Alvin Eisner, PhD, lead author of the study added, “Unless and until tamoxifen is documented to induce changes in the optic cup over time and those anatomic changes correspond to changes in vision, the [confocal scanning laser ophthalmoscope] findings should not be used to direct therapy. Any such decisions would be premature at best and incorrect at worst.” Dr. Eisner is senior scientist and research associate professor of ophthalmology, Oregon Health & Science University.

The findings of this study also may have relevance for ophthalmologists examining patients with glaucoma or suspected glaucoma because evaluation of optic cup appearance is important for monitoring those conditions.

In a previous study by other investigators, about 13% of women using tamoxifen reported vision problems. Interestingly, these vision problems were more strongly associated with serum tamoxifen levels than they were with more well-known side effects of tamoxifen, such as hot flashes.

In the course of documenting in the laboratory that tamoxifen use was associated with color perception changes (Eisner A, Incognito LJ. Vision Res. 2006;46:1816-1822), Dr. Eisner further undertook imaging studies that found that women taking tamoxifen had smaller optic cups compared with age-matched normal controls. To investigate that observation further, the current comparative investigation was undertaken using both breast cancer patients taking anastrozole and healthy women as controls.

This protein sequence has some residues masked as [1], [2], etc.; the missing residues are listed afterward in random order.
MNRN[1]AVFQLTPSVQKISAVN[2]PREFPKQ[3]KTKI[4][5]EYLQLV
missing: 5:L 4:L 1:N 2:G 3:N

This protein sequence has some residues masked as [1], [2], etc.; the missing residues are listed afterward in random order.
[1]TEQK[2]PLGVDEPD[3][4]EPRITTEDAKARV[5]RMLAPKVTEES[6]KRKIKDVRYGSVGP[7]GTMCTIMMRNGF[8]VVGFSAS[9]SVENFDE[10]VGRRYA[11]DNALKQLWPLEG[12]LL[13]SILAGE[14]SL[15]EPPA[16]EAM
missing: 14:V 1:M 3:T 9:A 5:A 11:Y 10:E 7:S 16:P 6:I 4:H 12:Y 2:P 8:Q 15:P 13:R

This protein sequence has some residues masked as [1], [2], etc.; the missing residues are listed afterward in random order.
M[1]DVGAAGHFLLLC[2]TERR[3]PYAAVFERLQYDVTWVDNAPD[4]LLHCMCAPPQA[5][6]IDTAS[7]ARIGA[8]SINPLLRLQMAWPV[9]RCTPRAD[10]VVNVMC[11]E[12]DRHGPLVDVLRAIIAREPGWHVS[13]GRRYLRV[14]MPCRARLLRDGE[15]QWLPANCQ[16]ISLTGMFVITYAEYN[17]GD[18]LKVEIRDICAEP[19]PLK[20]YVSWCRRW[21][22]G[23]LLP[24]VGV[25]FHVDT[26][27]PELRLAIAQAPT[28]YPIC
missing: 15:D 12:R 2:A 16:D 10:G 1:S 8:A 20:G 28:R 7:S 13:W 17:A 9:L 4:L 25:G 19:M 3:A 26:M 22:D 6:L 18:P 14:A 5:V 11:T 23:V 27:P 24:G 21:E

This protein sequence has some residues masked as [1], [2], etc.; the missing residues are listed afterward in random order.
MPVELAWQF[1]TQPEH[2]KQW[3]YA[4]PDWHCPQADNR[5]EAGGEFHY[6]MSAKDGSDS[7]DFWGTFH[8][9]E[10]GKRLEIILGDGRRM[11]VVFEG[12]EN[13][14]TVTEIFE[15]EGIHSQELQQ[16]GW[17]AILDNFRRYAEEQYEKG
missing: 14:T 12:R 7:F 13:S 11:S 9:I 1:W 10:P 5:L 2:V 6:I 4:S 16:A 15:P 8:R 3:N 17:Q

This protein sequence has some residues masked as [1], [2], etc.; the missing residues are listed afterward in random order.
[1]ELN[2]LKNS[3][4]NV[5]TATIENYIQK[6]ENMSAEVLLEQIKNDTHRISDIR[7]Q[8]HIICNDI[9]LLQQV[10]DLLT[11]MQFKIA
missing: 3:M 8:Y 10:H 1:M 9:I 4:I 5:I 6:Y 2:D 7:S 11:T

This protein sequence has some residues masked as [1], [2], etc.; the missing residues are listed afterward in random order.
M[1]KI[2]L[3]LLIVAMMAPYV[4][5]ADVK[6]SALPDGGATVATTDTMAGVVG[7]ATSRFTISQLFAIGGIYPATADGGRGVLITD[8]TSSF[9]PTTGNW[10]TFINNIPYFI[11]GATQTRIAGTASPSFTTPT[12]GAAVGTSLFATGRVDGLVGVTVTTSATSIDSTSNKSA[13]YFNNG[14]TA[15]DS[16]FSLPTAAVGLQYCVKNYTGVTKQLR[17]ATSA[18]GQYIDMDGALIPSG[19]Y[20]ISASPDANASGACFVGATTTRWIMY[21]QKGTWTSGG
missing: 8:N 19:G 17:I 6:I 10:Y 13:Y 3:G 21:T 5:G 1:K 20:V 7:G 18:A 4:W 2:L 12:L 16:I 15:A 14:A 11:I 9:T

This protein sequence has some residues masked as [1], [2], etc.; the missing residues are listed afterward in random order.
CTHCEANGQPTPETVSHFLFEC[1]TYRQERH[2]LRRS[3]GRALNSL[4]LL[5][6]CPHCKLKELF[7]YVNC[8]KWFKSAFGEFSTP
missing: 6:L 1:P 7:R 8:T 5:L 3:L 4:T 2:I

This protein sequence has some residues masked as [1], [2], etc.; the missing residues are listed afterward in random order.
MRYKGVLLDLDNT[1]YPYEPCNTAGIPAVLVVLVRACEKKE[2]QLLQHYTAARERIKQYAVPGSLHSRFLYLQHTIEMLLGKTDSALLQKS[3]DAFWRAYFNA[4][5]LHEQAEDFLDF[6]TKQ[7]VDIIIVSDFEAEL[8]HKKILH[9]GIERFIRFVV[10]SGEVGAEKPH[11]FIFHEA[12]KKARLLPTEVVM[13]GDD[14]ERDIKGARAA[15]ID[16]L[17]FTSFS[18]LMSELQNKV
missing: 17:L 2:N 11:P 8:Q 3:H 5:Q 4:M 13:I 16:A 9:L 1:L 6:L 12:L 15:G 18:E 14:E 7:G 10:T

“We have not followed women taking tamoxifen longitudinally to determine whether the treatment is associated with a reduction in optic cup size over time. However, we felt that including anastrozole users would provide a closely matched group in terms of medical history for investigating a treatment-related effect,” Dr. Eisner explained.

The researchers are speculating that the smaller optic cups in the tamoxifen-treated patients may be due to drug-induced astrocyte swelling. Astrocytes are the predominant glial cells found in the optic cup, and tamoxifen has been shown in vitro to block the swelling-activated chloride channels found in those neurologic cells.

The researchers also are expanding their studies to investigate other potential structural and functional effects of aromatase inhibition in the eye. Their interest is motivated by the fact that treatment with those agents causes profound estrogen depletion and by the discovery within the past decade that estrogen receptors are present in the eye.

“Knowing that some ophthalmic conditions can manifest during or after menopause suggests aromatase inhibition might have some ocular effects, and we are exploring that hypothesis,” Dr. Eisner said.

“From a more general basic-science perspective, these studies may help us to understand the roles of estrogen receptors in the eye,” he said. “In addition, the eye might provide a window for identifying related drug-induced effects occurring simultaneously elsewhere in the brain.”OT